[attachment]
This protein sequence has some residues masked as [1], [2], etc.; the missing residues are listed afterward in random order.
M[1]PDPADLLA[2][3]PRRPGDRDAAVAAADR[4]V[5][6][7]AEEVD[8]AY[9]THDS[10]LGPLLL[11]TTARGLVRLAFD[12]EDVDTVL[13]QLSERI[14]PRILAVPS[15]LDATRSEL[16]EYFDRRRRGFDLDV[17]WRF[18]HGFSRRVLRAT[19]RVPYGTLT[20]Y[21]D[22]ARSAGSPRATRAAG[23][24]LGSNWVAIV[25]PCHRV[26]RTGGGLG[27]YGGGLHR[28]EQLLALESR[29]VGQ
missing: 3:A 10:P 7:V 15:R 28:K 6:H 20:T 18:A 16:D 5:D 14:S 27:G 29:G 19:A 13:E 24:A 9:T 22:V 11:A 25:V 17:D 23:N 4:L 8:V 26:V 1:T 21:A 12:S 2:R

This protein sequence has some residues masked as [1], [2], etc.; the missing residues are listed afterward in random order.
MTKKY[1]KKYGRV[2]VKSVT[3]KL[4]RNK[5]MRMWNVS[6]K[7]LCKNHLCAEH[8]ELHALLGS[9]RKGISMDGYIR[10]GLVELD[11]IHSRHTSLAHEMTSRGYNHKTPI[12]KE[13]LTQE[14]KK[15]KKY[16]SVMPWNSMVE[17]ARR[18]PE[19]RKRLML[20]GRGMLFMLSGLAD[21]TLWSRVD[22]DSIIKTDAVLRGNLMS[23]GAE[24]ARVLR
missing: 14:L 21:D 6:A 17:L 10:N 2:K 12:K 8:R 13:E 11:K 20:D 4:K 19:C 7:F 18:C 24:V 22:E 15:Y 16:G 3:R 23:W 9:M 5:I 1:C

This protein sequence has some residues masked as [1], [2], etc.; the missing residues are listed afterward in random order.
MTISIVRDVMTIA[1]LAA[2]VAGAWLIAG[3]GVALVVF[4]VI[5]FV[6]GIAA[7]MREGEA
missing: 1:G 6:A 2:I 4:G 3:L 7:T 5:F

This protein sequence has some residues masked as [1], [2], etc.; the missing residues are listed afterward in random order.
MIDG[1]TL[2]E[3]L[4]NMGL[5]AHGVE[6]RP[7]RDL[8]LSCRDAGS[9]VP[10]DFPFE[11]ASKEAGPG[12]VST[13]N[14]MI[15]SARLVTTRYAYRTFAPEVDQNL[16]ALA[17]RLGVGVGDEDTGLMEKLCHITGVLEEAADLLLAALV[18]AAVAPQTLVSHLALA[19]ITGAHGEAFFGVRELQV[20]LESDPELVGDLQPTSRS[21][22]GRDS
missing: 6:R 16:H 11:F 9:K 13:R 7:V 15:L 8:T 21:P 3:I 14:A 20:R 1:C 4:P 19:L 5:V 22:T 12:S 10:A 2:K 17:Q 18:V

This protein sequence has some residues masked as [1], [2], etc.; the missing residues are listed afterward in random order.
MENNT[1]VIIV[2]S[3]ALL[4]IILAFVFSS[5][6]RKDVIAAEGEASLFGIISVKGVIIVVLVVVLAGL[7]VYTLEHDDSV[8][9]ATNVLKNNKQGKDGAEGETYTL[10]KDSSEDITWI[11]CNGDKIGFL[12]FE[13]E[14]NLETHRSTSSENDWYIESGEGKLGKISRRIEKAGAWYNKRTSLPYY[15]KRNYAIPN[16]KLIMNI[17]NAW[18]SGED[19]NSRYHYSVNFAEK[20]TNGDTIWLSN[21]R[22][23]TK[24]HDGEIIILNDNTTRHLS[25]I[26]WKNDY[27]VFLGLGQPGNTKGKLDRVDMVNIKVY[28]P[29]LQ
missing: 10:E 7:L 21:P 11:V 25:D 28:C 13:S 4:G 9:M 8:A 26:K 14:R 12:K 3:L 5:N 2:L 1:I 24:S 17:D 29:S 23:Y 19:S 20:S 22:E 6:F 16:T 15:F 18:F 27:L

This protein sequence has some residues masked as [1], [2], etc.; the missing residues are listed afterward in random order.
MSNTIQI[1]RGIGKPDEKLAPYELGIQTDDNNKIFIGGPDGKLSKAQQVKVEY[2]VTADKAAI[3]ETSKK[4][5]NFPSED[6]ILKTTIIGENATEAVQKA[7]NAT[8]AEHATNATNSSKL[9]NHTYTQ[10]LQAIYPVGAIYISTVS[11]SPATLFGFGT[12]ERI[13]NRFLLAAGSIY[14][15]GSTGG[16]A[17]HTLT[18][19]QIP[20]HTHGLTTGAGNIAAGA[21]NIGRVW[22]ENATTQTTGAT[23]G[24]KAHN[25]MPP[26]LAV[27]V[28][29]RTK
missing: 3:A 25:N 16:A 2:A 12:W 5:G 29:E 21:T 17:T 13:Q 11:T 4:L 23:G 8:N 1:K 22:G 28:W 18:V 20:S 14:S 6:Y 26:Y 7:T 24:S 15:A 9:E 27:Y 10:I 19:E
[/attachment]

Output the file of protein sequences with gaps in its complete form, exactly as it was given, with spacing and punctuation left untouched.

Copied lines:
This protein sequence has some residues masked as [1], [2], etc.; the missing residues are listed afterward in random order.
M[1]PDPADLLA[2][3]PRRPGDRDAAVAAADR[4]V[5][6][7]AEEVD[8]AY[9]THDS[10]LGPLLL[11]TTARGLVRLAFD[12]EDVDTVL[13]QLSERI[14]PRILAVPS[15]LDATRSEL[16]EYFDRRRRGFDLDV[17]WRF[18]HGFSRRVLRAT[19]RVPYGTLT[20]Y[21]D[22]ARSAGSPRATRAAG[23][24]LGSNWVAIV[25]PCHRV[26]RTGGGLG[27]YGGGLHR[28]EQLLALESR[29]VGQ
missing: 3:A 10:P 7:V 15:R 28:K 6:H 20:T 18:A 16:D 5:D 14:S 27:G 29:G 19:A 13:E 24:A 9:T 22:V 11:A 25:V 17:D 23:N 4:L 8:V 26:V 1:T 21:A 12:S 2:R

This protein sequence has some residues masked as [1], [2], etc.; the missing residues are listed afterward in random order.
MTKKY[1]KKYGRV[2]VKSVT[3]KL[4]RNK[5]MRMWNVS[6]K[7]LCKNHLCAEH[8]ELHALLGS[9]RKGISMDGYIR[10]GLVELD[11]IHSRHTSLAHEMTSRGYNHKTPI[12]KE[13]LTQE[14]KK[15]KKY[16]SVMPWNSMVE[17]ARR[18]PE[19]RKRLML[20]GRGMLFMLSGLAD[21]TLWSRVD[22]DSIIKTDAVLRGNLMS[23]GAE[24]ARVLR
missing: 14:L 21:D 6:A 17:L 10:N 2:K 12:K 8:R 13:E 11:K 20:D 4:K 19:C 7:F 18:C 24:V 22:E 15:Y 16:G 3:R 23:W 9:M 5:I 1:C

This protein sequence has some residues masked as [1], [2], etc.; the missing residues are listed afterward in random order.
MTISIVRDVMTIA[1]LAA[2]VAGAWLIAG[3]GVALVVF[4]VI[5]FV[6]GIAA[7]MREGEA
missing: 1:G 6:A 2:I 4:G 3:L 7:T 5:F

This protein sequence has some residues masked as [1], [2], etc.; the missing residues are listed afterward in random order.
MIDG[1]TL[2]E[3]L[4]NMGL[5]AHGVE[6]RP[7]RDL[8]LSCRDAGS[9]VP[10]DFPFE[11]ASKEAGPG[12]VST[13]N[14]MI[15]SARLVTTRYAYRTFAPEVDQNL[16]ALA[17]RLGVGVGDEDTGLMEKLCHITGVLEEAADLLLAALV[18]AAVAPQTLVSHLALA[19]ITGAHGEAFFGVRELQV[20]LESDPELVGDLQPTSRS[21][22]GRDS
missing: 6:R 16:H 11:F 9:K 13:R 7:V 15:L 8:T 21:P 3:I 14:A 20:R 1:C 4:P 19:L 5:V 22:T 12:S 10:A 2:K 17:Q 18:V

This protein sequence has some residues masked as [1], [2], etc.; the missing residues are listed afterward in random order.
MENNT[1]VIIV[2]S[3]ALL[4]IILAFVFSS[5][6]RKDVIAAEGEASLFGIISVKGVIIVVLVVVLAGL[7]VYTLEHDDSV[8][9]ATNVLKNNKQGKDGAEGETYTL[10]KDSSEDITWI[11]CNGDKIGFL[12]FE[13]E[14]NLETHRSTSSENDWYIESGEGKLGKISRRIEKAGAWYNKRTSLPYY[15]KRNYAIPN[16]KLIMNI[17]NAW[18]SGED[19]NSRYHYSVNFAEK[20]TNGDTIWLSN[21]R[22][23]TK[24]HDGEIIILNDNTTRHLS[25]I[26]WKNDY[27]VFLGLGQPGNTKGKLDRVDMVNIKVY[28]P[29]LQ
missing: 10:E 7:L 21:P 11:V 25:D 28:C 13:S 4:G 9:M 8:A 26:K 14:R 12:K 3:L 5:N 2:L 1:I 24:S 17:D 29:S 23:Y 19:S 20:S 22:E 6:F 16:T 15:F 18:F 27:L

This protein sequence has some residues masked as [1], [2], etc.; the missing residues are listed afterward in random order.
MSNTIQI[1]RGIGKPDEKLAPYELGIQTDDNNKIFIGGPDGKLSKAQQVKVEY[2]VTADKAAI[3]ETSKK[4][5]NFPSED[6]ILKTTIIGENATEAVQKA[7]NAT[8]AEHATNATNSSKL[9]NHTYTQ[10]LQAIYPVGAIYISTVS[11]SPATLFGFGT[12]ERI[13]NRFLLAAGSIY[14][15]GSTGG[16]A[17]HTLT[18][19]QIP[20]HTHGLTTGAGNIAAGA[21]NIGRVW[22]ENATTQTTGAT[23]G[24]KAHN[25]MPP[26]LAV[27]V[28][29]RTK
missing: 3:A 25:N 16:A 2:A 12:W 5:G 29:E 21:T 17:T 13:Q 11:T 4:L 23:G 8:N 1:K 22:G 28:W 18:V 20:S 14:S 6:Y 26:Y 7:T 24:S 15:A 9:E 27:Y 10:I 19:E